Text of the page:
W. Ousley, believed to be Thomas Ousley's oldest son, Weldon, was born about 1802 in Alabama. The census record showed that Weldon lived in Township 13 of Attala County, with his wife, Nancy, age 46, also born in Alabama, with their daughter, Lugenia, age 18, and two sons, Elias, age 16, and Rufus, age 12. Each of the three children were shown on the census record with a birthplace of "Mississippi."

Nixon Ousley, born about 1814, was living in Township 12 of Attala County, Mississippi, and headed a household that included his wife, Mary Ann (Mabry) Ousley, born about 1823. Alabama was shown as the birthplace of both adults. According to the census record, Nixon and Mary Ann Ousley were the parents of four young children, Elizabeth J. Ousley, age 8, Rufus N. Ousley, age 6, Thomas J. Ousley, age 4, and Percilla Ousley, 2 years old. All four children were born in Mississippi.

Thomas Ousley, b. about 1825, and his wife, Jane Ousley, born about 1831, lived in Winston County, Mississippi. No children or other family members were shown to be residents of this household, nor were places of birth shown for either member of the couple.

Jackson Ousley, born about 1823, and his wife, Margaret, born about 1830, lived in Township 12, Attala County, Mississippi. Also listed in the household was the couple's one-year old daughter, Sara A. Ousley. Although Sara had been born in Mississippi, the census record showed Alabama as the birthplace of her parents.

David Ousley, born about 1828 in Georgia, was enumerated on the U. S. Census of 1850 in the Northern Division of Carroll County, Mississippi. At the time the census was recorded, David was living in the house of G. F. Neal Hammons, his wife Caroline, and their three small children, Robert, Henry, and Amanda Hammons.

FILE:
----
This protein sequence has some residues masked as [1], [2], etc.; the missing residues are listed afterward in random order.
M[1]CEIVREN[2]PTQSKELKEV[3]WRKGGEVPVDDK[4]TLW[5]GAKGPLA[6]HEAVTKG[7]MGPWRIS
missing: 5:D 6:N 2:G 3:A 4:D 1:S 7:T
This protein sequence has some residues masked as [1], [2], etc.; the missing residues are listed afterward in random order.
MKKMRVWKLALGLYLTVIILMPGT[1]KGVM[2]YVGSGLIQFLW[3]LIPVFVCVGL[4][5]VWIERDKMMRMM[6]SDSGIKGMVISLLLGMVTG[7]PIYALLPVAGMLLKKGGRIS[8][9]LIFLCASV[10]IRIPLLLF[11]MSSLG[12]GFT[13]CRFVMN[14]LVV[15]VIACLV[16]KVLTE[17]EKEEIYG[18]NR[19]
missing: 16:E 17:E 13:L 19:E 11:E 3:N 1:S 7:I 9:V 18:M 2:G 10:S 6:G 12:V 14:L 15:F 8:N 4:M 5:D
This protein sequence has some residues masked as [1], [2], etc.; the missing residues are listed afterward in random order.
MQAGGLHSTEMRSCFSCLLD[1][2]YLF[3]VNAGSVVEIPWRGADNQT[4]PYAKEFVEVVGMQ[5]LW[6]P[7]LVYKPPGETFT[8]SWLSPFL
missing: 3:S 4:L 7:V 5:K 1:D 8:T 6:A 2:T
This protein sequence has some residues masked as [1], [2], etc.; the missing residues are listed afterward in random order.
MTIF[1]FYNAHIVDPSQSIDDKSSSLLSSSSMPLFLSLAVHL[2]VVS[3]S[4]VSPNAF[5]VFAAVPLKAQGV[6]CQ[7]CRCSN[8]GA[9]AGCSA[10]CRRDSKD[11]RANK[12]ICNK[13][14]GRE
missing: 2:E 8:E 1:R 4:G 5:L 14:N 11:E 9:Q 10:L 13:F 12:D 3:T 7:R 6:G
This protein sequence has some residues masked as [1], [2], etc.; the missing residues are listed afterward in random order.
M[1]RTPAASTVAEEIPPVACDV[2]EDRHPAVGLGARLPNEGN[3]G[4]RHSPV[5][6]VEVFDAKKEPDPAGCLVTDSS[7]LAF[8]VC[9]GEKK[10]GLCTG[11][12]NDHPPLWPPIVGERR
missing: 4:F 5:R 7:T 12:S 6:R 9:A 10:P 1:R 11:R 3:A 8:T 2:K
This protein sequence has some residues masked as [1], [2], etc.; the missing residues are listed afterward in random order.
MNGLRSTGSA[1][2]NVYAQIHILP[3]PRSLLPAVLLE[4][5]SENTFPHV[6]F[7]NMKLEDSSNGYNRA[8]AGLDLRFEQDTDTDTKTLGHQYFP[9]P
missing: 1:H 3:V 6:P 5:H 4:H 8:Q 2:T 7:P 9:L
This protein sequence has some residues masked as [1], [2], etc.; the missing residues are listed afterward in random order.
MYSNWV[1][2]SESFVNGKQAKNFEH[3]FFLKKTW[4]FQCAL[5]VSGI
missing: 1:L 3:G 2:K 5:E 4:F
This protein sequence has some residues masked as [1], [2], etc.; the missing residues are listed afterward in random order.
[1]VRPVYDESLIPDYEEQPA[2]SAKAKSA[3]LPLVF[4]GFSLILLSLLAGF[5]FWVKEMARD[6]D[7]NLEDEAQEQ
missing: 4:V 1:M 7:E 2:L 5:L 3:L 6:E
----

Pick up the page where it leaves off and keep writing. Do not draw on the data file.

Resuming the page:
Sources: U. S. Census of 1850, Place: Township 13 R 4 E, Attala, Mississippi; Roll M432_368; Page: 99B; Image: 253; Thomas Owsley, A Virginia Gentleman, by Ronny Bodine; Limbs and Branches of the Smith Family Tree, by Terry D. and Cathleen Smith

Sunday, January 10, 2010

Mississippi Memories Receives "Happy 101" Award

When I logged into Mississippi Memories this afternoon, I found a comment from another Geneablogger, Debbie Blanton McCoy, who writes Blanton Roots. Debbie graciously informed me that she had awarded this blog with the "Happy 101" award." Thank you, Debbie, for bestowing this award on Mississippi Memories!

The award does come with two requirements, the first of which is to list ten things that make me happy. My list looks like this:

1. Children and the special things they say and do